Posts Tagged ‘atheletes heart’

LVH is supposed to produce tall R waves . But , we know  often LVH is misdiagnosed as   myocardial infarction especially  anterior MI.  (With deep q waves*  in v1 to v3 and sometimes q in inferior leads as well)

Infarct tissue  is a  cluster of dead cells  , while  LVH is a bundle of live cells . How can the ECG produce similar changes  in both ?

One need to realise ,  ECG does not function  as  a tissue identifying  machine.  It’s job is to simply  tell which direction the current  is traveling with reference to the  recording electrode .

If it comes towards  the electrode ,  R  wave is recorded and  if it goes away Q is recorded.

In infarction it is obvious the dead cells  form a distinct electrically inert  window so that the  muscle  mass located in the opposite pole  (If viable ) will record  q waves.

In LVH  how the  direction of  current get reversed ?

We know,  cardiac muscle  is made  up of not only myocytes , it is enriched with, fibroblasts, interstitial cells, collagen and other extracellular matrix .These non contractile cells have little electrical energy to show off.  In physiological LVH there is  not much proliferation of interstitium . It simply  reflects hypertrophy of  individual contractile units. It robustly produce good quality electricity and the ECG inscribes a tall r waves

Causes of  physiological LVH include

  • Athletic heart
  • Many of the hypertensive patients
  • Early stages of Aortic stenosis
  • Any LVH due to increased loading conditions( In the initial stages )

Pathological LVH

Here  LVH  is predominately  due to  proliferation of fibroblasts  and interstitial cells  .This interferes with the alignment of sarcomeres of myocytes. When the  architecture of contractile units  are  altered ,  it finds difficult to generate good quality action potentials  . Since the ECG is the summation of action potentials  ,  it gets distorted  with local delay,   notch ,slur etc . Ultimately it many  cases q waves are inscribed .

Th  q waves ,  gets amplified by the fibrotic process which is  technically dead cells for the ECG machine at least !.

Note: Pathological LVH grows well with excellent nourishment from ACE gene dependent growth factors. In fact , who will develop pathological LVH  (and who will not  )  is  predetermined by our ancestral genes.  (Other wise called fate or destiny  !)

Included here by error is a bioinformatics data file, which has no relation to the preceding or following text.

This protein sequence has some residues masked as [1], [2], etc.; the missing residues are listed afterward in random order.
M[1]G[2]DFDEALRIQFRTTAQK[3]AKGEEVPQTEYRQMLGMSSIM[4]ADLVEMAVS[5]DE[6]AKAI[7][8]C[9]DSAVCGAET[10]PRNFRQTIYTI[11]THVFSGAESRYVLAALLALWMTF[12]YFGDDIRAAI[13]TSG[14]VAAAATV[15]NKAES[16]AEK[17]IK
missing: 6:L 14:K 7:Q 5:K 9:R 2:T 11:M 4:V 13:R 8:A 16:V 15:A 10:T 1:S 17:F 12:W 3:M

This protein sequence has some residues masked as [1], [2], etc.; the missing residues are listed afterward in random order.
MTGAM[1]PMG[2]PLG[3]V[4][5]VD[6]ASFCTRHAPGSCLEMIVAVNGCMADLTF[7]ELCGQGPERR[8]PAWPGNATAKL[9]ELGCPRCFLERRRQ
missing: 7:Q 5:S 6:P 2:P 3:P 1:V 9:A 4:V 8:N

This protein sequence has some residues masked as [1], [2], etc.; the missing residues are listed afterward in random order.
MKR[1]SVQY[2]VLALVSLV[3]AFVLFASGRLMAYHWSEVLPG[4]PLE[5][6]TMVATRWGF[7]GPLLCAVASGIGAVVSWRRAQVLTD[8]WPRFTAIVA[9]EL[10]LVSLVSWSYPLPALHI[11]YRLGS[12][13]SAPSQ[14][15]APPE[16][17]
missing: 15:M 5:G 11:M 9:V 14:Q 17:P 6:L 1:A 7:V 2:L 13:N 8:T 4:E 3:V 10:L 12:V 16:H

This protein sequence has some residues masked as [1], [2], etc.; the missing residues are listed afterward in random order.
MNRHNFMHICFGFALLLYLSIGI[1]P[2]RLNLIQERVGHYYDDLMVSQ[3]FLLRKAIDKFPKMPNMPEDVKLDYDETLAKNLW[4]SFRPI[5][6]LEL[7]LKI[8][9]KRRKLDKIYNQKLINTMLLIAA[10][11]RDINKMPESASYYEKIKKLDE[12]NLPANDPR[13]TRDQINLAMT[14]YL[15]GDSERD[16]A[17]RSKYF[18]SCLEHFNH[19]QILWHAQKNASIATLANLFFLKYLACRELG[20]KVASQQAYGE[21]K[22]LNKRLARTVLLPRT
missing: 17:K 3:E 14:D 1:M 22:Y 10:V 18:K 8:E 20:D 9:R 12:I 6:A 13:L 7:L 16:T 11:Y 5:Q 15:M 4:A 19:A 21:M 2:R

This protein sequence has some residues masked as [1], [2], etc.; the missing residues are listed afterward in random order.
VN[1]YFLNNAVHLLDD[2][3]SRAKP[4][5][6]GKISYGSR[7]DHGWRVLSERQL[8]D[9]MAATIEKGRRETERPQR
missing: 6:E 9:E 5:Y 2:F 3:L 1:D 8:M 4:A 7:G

Conditions  causing pathological q waves

  • About 10% of  LVH due HT can manifest q waves
  • HOCM
  • Late stages of Aortic stenosis
  • Some cases of Diabetic HT combination
  • HT with CKD

* There is one more cause for q in LVH .This is technical .   As  the  heart rotates counterclockwise ,  septal activity instead of  recording a r wave  ,  merges  with the s wave mimicking q waves. In fact this could be very common cause for labeling LVH as MI.

Final message

Q waves are not sacred to diagnose MI.It can be generated  even by live myocytes  when it behaves like an  electrically dead ones.

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This is a 15-year-old post about LVH, written in 2008. Few of my colleagues, now agree with this, still hesitate to oblige in the open, suggesting it is too good to be true! Re-posting it for your own assessment. Surprised, why cardiology community didn’t consider this observation worthy to pursue.

Advantages of Left ventricular hypertrophy (LVH)

Left ventricular hypertrophy is one of the most common clinical cardiac entity.It is recognised either by ECG or echocardiography.LVH has a unique place in cardiology as it can imply a  grossly pathological state or  a marker of healthy heart as in physiological hypertrophy in athletes.

Logic would suggest, in this era of  stem cells and  nano medicine ,  every muscle fibre in ventricle is worth in gold !. So when the nature provides an  extra reserve of myocardium in the form of LVH one should welcome it , if otherwise not harmful.

Is LVH due to systemic hypertension benign ?

Not really, LVH has been shown to be an independent cardiac risk factor. (The famous Framingham study)Further LVH can result in diastolic dysfunction and the risk of cardiac failure increases.

But in spite of these observations, an  astute clinician with considerable experience will appreciate , patients with LVH fare better during an acute coronary syndrome !

This has been a consistent clinical observation . (Shall we call it as class C . ACC /AHA evidence ? )

Is LVH  an asset during ACS ?

  • A hypertrophied heart takes ischemic injury very easy , it doesn’t really hurt much . Another possibility is that in  LVH myocytes are relatively resistant to hypoxia .
  • Patients with LVH rarely show  significant wall motion defect following an STEMI.This is probably because the full thickness transmural necrosis is almost never possible even if extensive MI occurs.
  • This is also reflected in ECG  as these patients   rarely develop q waves in  following STEMI .
  • Persistent ST elevation and failed thrombolysis is very uncommon in pateints with LVH.
  • LVH provides  a relative immunity against development of cardiogenic shock . It requires 40% of LV mass destruction to produce cardiogenic shock.This can rarely happen in LVH. In a  long term analysis we have found none of the patient with LVH developed cardiogenic shock following STEMI.
  • LVH patients  are also protected against development of free wall rupture.

 Concluding message

                   “Lack of published evidence is the weakest evidence to dismiss a true myth”

LVH , either pathological or physiological, has a hitherto unreported beneficial effect.It acts as a myocardial reserve and helps limit the impact of STEMI.



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